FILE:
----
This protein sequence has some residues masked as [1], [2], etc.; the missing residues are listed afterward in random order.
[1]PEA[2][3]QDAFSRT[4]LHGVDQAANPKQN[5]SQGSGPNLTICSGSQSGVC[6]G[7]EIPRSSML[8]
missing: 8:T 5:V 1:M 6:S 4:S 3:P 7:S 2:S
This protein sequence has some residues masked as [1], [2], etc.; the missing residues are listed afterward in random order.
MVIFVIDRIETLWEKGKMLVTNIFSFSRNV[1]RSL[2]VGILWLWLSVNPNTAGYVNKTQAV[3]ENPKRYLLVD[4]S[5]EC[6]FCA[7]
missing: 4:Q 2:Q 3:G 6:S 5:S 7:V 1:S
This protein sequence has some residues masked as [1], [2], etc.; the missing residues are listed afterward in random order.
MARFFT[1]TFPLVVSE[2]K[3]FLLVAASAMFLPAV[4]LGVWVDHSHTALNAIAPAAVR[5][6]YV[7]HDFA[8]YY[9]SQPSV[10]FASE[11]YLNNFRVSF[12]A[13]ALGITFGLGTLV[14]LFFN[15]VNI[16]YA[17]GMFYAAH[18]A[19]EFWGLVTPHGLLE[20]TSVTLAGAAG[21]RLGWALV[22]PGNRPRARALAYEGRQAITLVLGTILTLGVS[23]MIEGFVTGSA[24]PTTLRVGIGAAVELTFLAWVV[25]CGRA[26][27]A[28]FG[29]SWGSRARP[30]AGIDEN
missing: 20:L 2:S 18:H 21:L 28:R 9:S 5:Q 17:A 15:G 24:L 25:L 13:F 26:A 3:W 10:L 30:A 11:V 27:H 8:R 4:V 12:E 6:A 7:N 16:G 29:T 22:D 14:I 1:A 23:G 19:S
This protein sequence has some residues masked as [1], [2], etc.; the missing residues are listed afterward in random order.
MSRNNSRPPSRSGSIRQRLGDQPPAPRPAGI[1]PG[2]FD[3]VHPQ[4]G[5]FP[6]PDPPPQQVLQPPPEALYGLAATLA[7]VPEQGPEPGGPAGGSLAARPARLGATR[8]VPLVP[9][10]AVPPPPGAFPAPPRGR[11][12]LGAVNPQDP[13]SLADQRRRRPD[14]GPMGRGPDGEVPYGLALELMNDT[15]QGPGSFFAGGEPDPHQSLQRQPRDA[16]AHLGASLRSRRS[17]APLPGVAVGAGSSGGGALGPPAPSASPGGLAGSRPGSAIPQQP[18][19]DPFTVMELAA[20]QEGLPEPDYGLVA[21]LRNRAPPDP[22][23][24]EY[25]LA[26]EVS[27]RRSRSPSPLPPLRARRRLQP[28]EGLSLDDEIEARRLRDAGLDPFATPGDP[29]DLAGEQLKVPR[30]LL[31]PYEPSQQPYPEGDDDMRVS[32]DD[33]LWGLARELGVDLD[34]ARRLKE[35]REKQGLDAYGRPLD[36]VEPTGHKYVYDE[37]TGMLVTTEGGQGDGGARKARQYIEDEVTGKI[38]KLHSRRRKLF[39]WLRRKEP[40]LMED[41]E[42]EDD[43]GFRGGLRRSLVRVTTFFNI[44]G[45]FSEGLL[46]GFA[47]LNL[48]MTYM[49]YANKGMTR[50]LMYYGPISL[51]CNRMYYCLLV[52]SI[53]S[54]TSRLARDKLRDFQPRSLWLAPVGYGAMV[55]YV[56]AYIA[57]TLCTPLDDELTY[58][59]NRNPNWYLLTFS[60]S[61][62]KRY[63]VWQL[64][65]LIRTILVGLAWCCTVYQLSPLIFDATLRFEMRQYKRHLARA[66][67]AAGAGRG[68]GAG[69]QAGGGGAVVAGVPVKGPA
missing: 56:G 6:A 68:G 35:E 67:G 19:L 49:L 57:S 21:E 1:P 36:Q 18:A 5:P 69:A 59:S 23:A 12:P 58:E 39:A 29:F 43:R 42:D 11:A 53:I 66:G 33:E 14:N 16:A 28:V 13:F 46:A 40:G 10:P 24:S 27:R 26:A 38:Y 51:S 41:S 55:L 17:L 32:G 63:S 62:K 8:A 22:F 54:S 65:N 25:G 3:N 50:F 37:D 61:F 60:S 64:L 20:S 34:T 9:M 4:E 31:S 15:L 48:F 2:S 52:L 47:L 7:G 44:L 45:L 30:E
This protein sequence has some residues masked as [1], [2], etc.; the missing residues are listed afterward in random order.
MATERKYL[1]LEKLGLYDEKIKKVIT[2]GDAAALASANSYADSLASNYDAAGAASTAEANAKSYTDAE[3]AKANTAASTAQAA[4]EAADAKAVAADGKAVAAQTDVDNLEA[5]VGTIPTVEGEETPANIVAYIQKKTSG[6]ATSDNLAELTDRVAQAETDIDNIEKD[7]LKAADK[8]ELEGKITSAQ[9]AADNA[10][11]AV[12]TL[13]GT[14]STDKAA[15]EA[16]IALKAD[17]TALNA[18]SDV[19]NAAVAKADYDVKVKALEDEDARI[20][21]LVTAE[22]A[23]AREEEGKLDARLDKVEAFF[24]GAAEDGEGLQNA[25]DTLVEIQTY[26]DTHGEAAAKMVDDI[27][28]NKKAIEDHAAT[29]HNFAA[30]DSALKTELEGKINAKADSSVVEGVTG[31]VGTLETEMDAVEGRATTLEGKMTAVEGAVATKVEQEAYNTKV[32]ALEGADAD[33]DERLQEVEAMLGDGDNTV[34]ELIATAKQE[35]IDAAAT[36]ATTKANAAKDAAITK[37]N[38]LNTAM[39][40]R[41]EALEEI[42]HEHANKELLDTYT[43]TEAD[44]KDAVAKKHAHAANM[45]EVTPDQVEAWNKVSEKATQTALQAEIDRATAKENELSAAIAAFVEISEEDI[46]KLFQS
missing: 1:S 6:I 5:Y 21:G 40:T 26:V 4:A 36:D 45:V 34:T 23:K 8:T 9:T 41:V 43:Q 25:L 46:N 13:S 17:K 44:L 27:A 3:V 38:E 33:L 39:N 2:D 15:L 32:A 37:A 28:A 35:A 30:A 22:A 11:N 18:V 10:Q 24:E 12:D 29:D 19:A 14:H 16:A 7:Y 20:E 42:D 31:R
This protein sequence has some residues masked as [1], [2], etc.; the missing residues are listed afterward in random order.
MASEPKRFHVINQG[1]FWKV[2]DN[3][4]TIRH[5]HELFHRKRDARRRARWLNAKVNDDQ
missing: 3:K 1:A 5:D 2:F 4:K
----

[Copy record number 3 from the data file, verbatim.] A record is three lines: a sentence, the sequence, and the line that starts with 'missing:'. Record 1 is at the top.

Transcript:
This protein sequence has some residues masked as [1], [2], etc.; the missing residues are listed afterward in random order.
MARFFT[1]TFPLVVSE[2]K[3]FLLVAASAMFLPAV[4]LGVWVDHSHTALNAIAPAAVR[5][6]YV[7]HDFA[8]YY[9]SQPSV[10]FASE[11]YLNNFRVSF[12]A[13]ALGITFGLGTLV[14]LFFN[15]VNI[16]YA[17]GMFYAAH[18]A[19]EFWGLVTPHGLLE[20]TSVTLAGAAG[21]RLGWALV[22]PGNRPRARALAYEGRQAITLVLGTILTLGVS[23]MIEGFVTGSA[24]PTTLRVGIGAAVELTFLAWVV[25]CGRA[26][27]A[28]FG[29]SWGSRARP[30]AGIDEN
missing: 20:L 2:S 18:H 21:L 28:R 9:S 5:Q 17:A 15:G 24:L 25:L 13:F 26:A 3:W 10:L 30:A 11:V 27:H 8:R 4:V 12:E 6:A 7:N 16:G 29:T 22:D 14:I 1:A 23:G 19:S